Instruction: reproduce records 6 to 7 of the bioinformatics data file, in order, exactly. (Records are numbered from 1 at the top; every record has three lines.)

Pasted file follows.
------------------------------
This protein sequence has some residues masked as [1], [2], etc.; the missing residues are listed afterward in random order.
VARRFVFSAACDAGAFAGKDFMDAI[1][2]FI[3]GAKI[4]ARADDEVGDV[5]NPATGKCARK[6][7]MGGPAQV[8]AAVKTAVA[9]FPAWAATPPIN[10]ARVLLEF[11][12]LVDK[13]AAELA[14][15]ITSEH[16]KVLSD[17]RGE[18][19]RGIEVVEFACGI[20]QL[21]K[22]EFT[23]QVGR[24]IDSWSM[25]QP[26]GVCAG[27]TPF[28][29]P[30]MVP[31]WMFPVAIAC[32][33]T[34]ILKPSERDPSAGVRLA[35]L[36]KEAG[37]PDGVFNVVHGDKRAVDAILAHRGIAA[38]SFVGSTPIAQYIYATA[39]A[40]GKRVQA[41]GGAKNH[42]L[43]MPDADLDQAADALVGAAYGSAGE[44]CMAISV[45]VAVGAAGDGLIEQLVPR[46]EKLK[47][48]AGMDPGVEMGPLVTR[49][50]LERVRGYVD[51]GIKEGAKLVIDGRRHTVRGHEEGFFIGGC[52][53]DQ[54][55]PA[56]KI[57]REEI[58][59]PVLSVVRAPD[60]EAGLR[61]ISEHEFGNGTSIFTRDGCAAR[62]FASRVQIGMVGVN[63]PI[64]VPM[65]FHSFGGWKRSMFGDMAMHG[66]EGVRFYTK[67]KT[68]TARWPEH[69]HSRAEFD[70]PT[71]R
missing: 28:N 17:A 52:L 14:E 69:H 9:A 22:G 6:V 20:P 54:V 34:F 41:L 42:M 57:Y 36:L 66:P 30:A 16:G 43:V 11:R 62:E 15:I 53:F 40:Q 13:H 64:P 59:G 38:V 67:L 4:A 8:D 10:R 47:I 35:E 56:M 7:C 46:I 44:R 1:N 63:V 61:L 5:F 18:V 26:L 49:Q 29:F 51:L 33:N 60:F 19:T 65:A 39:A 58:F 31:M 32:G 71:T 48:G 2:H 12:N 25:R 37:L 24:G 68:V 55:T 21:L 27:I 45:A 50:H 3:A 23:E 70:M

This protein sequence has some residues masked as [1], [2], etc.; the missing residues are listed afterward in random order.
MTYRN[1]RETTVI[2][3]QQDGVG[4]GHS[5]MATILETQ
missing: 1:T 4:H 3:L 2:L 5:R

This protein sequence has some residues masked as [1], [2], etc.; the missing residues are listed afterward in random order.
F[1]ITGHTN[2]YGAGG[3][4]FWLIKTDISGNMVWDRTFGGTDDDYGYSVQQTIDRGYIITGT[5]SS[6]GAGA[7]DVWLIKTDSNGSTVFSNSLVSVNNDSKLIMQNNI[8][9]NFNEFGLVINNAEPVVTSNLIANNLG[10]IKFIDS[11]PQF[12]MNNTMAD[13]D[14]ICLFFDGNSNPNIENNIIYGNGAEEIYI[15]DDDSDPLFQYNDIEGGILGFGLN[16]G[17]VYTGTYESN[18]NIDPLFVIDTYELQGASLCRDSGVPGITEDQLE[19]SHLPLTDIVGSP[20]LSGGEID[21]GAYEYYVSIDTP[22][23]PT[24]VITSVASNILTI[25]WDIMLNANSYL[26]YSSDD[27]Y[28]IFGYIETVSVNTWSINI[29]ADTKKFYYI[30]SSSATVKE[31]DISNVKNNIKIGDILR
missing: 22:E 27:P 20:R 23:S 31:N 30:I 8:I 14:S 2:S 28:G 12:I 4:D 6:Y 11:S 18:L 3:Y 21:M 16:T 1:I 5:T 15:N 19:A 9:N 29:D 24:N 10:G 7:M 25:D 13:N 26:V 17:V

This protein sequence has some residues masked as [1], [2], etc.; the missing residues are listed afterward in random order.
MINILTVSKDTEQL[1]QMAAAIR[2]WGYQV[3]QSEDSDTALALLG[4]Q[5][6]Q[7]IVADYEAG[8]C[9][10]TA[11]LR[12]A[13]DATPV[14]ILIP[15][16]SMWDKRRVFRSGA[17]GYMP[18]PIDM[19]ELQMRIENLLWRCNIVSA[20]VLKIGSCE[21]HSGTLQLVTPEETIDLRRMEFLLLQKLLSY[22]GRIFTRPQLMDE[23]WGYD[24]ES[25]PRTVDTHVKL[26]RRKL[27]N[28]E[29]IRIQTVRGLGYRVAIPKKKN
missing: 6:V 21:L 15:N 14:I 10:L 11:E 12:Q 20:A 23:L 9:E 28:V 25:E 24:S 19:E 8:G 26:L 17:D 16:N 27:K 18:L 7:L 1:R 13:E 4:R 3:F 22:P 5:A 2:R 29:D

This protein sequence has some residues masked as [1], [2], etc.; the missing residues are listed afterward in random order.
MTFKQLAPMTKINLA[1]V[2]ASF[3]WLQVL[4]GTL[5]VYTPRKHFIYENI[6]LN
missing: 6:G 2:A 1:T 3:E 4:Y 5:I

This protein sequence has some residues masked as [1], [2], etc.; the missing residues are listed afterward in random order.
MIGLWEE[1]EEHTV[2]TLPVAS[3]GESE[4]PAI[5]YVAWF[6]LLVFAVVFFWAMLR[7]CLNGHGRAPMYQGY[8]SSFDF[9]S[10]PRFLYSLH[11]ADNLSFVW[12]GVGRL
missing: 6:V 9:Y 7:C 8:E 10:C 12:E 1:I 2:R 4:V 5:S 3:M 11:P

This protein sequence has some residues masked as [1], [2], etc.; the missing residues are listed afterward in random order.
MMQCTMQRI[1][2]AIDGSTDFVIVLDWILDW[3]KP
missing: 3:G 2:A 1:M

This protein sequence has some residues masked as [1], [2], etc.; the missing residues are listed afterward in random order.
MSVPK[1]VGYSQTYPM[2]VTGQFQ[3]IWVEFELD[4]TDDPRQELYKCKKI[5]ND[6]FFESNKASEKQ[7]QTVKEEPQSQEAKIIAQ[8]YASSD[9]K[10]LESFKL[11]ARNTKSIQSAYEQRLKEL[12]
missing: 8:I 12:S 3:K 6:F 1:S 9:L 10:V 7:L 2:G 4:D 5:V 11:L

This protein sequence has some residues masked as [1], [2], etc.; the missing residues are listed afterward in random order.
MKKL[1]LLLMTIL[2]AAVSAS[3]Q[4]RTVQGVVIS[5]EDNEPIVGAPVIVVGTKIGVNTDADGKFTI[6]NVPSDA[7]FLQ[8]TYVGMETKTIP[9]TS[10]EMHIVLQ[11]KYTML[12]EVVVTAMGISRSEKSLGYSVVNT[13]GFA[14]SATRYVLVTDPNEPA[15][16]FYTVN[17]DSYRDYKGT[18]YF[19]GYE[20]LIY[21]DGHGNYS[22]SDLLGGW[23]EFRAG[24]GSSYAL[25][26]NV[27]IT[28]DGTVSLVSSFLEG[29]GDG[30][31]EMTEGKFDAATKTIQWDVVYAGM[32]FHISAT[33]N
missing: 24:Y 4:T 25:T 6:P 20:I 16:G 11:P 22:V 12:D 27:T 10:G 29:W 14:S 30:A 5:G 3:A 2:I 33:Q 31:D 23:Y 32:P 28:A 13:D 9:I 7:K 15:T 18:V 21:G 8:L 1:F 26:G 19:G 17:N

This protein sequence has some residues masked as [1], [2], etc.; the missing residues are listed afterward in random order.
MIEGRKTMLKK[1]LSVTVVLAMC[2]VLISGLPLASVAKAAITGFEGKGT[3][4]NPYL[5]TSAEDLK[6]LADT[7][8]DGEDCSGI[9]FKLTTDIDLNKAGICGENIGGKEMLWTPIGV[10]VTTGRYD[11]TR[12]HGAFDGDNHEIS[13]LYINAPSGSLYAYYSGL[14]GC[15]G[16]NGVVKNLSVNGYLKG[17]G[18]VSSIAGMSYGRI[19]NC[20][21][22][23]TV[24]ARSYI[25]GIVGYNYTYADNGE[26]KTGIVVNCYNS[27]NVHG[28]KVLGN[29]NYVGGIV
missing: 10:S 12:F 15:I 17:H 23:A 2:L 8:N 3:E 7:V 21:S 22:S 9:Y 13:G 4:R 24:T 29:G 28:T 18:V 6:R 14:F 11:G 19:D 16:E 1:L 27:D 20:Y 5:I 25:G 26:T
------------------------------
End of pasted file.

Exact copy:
This protein sequence has some residues masked as [1], [2], etc.; the missing residues are listed afterward in random order.
MIGLWEE[1]EEHTV[2]TLPVAS[3]GESE[4]PAI[5]YVAWF[6]LLVFAVVFFWAMLR[7]CLNGHGRAPMYQGY[8]SSFDF[9]S[10]PRFLYSLH[11]ADNLSFVW[12]GVGRL
missing: 6:V 9:Y 7:C 8:E 10:C 12:E 1:I 2:R 4:V 5:S 3:M 11:P

This protein sequence has some residues masked as [1], [2], etc.; the missing residues are listed afterward in random order.
MMQCTMQRI[1][2]AIDGSTDFVIVLDWILDW[3]KP
missing: 3:G 2:A 1:M